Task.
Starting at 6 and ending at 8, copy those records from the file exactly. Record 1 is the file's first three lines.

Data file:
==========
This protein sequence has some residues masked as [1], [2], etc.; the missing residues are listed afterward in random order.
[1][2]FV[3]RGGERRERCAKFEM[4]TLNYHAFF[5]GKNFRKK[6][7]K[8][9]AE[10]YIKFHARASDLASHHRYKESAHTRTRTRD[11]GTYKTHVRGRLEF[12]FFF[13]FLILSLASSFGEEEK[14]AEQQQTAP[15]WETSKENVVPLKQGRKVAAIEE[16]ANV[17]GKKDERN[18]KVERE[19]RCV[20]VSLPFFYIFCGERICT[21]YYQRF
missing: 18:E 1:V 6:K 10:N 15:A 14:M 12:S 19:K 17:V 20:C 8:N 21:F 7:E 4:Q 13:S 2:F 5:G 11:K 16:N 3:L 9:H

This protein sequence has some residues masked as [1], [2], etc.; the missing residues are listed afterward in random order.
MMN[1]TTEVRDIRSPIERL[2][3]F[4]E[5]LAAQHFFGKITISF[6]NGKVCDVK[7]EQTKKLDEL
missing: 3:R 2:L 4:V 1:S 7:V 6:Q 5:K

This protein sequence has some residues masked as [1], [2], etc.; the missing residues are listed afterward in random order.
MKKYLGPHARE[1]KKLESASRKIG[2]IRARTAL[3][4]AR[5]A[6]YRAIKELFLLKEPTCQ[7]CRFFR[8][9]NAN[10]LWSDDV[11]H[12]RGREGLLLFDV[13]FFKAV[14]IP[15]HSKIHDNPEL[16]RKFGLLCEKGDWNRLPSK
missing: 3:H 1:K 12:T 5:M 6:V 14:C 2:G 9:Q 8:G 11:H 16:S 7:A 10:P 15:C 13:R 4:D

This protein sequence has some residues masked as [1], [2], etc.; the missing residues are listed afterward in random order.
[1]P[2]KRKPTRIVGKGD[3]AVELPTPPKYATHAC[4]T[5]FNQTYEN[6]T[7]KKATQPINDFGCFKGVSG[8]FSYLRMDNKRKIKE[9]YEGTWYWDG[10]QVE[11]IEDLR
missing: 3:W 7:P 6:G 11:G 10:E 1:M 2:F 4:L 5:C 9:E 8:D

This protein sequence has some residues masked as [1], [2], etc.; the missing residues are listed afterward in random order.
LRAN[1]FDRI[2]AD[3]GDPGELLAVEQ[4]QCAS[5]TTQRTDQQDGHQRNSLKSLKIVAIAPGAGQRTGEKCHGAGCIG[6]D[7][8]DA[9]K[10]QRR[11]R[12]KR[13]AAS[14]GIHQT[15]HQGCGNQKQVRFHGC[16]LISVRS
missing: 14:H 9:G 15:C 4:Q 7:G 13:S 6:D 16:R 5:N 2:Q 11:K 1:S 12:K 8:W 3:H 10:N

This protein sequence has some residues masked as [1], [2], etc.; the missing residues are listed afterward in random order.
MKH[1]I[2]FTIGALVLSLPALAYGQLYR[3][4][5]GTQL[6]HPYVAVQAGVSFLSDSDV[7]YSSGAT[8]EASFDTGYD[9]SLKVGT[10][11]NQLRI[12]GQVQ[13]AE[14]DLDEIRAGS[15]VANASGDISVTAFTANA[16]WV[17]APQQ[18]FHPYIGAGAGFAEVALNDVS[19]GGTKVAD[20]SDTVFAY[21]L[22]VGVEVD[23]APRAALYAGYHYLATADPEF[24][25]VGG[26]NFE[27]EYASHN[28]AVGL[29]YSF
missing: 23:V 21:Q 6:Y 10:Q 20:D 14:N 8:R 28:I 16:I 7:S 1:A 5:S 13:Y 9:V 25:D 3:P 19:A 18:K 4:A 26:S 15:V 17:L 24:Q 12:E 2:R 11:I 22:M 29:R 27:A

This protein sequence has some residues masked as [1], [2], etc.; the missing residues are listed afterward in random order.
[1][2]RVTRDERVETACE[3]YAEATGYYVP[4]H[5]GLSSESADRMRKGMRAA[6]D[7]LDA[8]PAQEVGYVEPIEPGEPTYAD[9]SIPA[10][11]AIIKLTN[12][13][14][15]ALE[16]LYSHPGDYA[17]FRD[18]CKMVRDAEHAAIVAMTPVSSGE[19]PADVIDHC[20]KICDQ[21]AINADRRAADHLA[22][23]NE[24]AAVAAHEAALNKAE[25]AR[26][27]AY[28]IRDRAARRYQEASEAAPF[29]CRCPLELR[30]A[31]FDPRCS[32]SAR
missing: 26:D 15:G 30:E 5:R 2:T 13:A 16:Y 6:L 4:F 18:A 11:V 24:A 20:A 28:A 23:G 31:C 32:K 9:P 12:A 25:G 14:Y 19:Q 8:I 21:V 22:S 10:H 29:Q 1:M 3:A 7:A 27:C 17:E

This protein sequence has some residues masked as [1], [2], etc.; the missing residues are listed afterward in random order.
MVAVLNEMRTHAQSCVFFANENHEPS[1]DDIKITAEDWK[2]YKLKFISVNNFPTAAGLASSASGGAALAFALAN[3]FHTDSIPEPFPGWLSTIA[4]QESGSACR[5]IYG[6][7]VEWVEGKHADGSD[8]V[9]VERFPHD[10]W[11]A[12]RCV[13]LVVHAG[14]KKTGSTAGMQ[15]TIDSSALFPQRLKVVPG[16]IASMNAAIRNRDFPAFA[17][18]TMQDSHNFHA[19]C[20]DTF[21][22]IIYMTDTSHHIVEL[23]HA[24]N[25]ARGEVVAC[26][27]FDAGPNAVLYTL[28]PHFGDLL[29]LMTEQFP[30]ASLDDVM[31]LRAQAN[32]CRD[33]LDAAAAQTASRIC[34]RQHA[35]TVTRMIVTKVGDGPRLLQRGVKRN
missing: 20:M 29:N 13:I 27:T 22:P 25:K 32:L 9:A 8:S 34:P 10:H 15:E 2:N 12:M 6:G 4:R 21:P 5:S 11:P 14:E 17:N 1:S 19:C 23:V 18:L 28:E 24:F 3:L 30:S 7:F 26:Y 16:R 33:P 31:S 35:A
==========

This protein sequence has some residues masked as [1], [2], etc.; the missing residues are listed afterward in random order.
MKH[1]I[2]FTIGALVLSLPALAYGQLYR[3][4][5]GTQL[6]HPYVAVQAGVSFLSDSDV[7]YSSGAT[8]EASFDTGYD[9]SLKVGT[10][11]NQLRI[12]GQVQ[13]AE[14]DLDEIRAGS[15]VANASGDISVTAFTANA[16]WV[17]APQQ[18]FHPYIGAGAGFAEVALNDVS[19]GGTKVAD[20]SDTVFAY[21]L[22]VGVEVD[23]APRAALYAGYHYLATADPEF[24][25]VGG[26]NFE[27]EYASHN[28]AVGL[29]YSF
missing: 23:V 21:Q 6:Y 10:Q 20:D 14:N 8:R 28:I 16:I 7:S 1:A 5:S 13:Y 9:V 25:D 3:P 19:A 18:K 4:A 26:S 15:V 17:L 24:Q 12:E 2:R 11:I 22:M 29:R 27:A

This protein sequence has some residues masked as [1], [2], etc.; the missing residues are listed afterward in random order.
[1][2]RVTRDERVETACE[3]YAEATGYYVP[4]H[5]GLSSESADRMRKGMRAA[6]D[7]LDA[8]PAQEVGYVEPIEPGEPTYAD[9]SIPA[10][11]AIIKLTN[12][13][14][15]ALE[16]LYSHPGDYA[17]FRD[18]CKMVRDAEHAAIVAMTPVSSGE[19]PADVIDHC[20]KICDQ[21]AINADRRAADHLA[22][23]NE[24]AAVAAHEAALNKAE[25]AR[26][27]AY[28]IRDRAARRYQEASEAAPF[29]CRCPLELR[30]A[31]FDPRCS[32]SAR
missing: 26:D 15:G 30:E 5:R 2:T 13:A 16:Y 6:L 4:F 18:A 11:V 24:A 20:A 28:A 23:G 31:C 32:K 9:P 12:A 25:G 14:Y 19:Q 8:I 21:V 22:S 10:H 29:Q 1:M 3:A 7:A 27:C 17:E

This protein sequence has some residues masked as [1], [2], etc.; the missing residues are listed afterward in random order.
MVAVLNEMRTHAQSCVFFANENHEPS[1]DDIKITAEDWK[2]YKLKFISVNNFPTAAGLASSASGGAALAFALAN[3]FHTDSIPEPFPGWLSTIA[4]QESGSACR[5]IYG[6][7]VEWVEGKHADGSD[8]V[9]VERFPHD[10]W[11]A[12]RCV[13]LVVHAG[14]KKTGSTAGMQ[15]TIDSSALFPQRLKVVPG[16]IASMNAAIRNRDFPAFA[17][18]TMQDSHNFHA[19]C[20]DTF[21][22]IIYMTDTSHHIVEL[23]HA[24]N[25]ARGEVVAC[26][27]FDAGPNAVLYTL[28]PHFGDLL[29]LMTEQFP[30]ASLDDVM[31]LRAQAN[32]CRD[33]LDAAAAQTASRIC[34]RQHA[35]TVTRMIVTKVGDGPRLLQRGVKRN
missing: 20:M 29:N 13:I 27:T 22:P 25:K 32:L 9:A 8:S 34:P 10:H 15:E 2:N 12:M 6:G 4:R 21:P 5:S 11:P 14:E 17:N 1:S 19:C 23:V 18:L 28:E 24:F 3:L 30:S 7:F 26:Y 16:R 33:P 31:S 35:A